Back in the day, the only traffic you might see in Waco were droves of cattle. With many miles of river and few bridges, the goal of a cattle driver was to find a way to ford in a shallow area. Waco happened to be such a spot, and it proved beneficial not only for the cattle drives but for the town’s economy and growth. In the present day, Indian Springs Park, which runs along the western side of the Brazos River in Waco, speaks volumes of that time and tells more about the history of the city in a quiet way than many an eloquent orator ever could.
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Celebrating 150 Years of the Chisholm Trail: Branding the Brazos in Waco, Texas
Photo: Facebook/Pamela Morgan
With cattle and stagecoach traffic being what it was back then, it became quickly apparent that Waco could do with a bridge. Hence, the construction of the Waco Suspension Bridge, which collected its first toll on New Year’s Day of 1870. Considered the first major bridge of its kind in the entire state, and the only one to cross the Brazos River at that time, the project was a huge undertaking, spanning 4 hundred and seventy-five feet length. What it meant for the Chisholm Trail was a safe crossing (at a cost of five cents per head) and what it meant for the town was the opportunity for great growth. It was constructed as the longest suspension bridge west of the Mississippi River, wide enough to allow stagecoaches to pass one another as well as allow for a cattle crossing on one side and a human crossing on the other.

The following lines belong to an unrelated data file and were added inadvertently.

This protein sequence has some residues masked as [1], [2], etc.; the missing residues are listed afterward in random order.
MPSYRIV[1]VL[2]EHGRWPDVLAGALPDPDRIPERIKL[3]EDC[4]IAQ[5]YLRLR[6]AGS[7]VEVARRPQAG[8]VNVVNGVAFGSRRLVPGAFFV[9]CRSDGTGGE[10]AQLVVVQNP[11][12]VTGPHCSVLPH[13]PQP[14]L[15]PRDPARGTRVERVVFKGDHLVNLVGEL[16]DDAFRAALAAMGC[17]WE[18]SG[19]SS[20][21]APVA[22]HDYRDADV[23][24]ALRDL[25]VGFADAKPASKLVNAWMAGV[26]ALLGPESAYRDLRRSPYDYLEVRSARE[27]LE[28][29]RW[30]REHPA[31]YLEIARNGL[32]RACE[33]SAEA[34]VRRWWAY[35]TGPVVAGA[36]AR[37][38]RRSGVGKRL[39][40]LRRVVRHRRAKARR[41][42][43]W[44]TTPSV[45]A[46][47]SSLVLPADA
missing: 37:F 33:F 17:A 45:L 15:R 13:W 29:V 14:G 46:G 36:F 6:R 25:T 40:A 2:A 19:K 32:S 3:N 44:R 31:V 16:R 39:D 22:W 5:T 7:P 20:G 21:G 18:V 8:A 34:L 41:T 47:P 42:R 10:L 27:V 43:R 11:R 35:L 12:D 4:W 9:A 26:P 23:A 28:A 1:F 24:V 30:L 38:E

Nowadays, the bridge has since been retired to regular traffic and is only maintained for crossings on foot, and the era that generated its need is honored with the Branding the Brazos bronze statue series along the western side of the river in Waco. Indian Springs Park is home to both the historic suspension bridge as well as this expressive sculpture project which was undertaken by Robert Summers from Glen Rose, Texas. In a site where the famed cattle drives actually took place, history now repeats itself, only in the form of these bold and beautiful statues, contradicting the idiom of life imitating art. After an eight-year project, Summers’ work was completed in 2014 with the final pieces of a sculpture series being placed, including three cowboys (one white, one Hispanic, and one black) driving 25 longhorn cattle. In homage to the Chisholm Trail lore of yesteryear and this important piece in the state of Texas’ development, the Branding the Brazos statues sit on the riverbanks for all to admire, within sight of the suspension bridge where the history of Waco and the Chisholm Trail is anchored in place.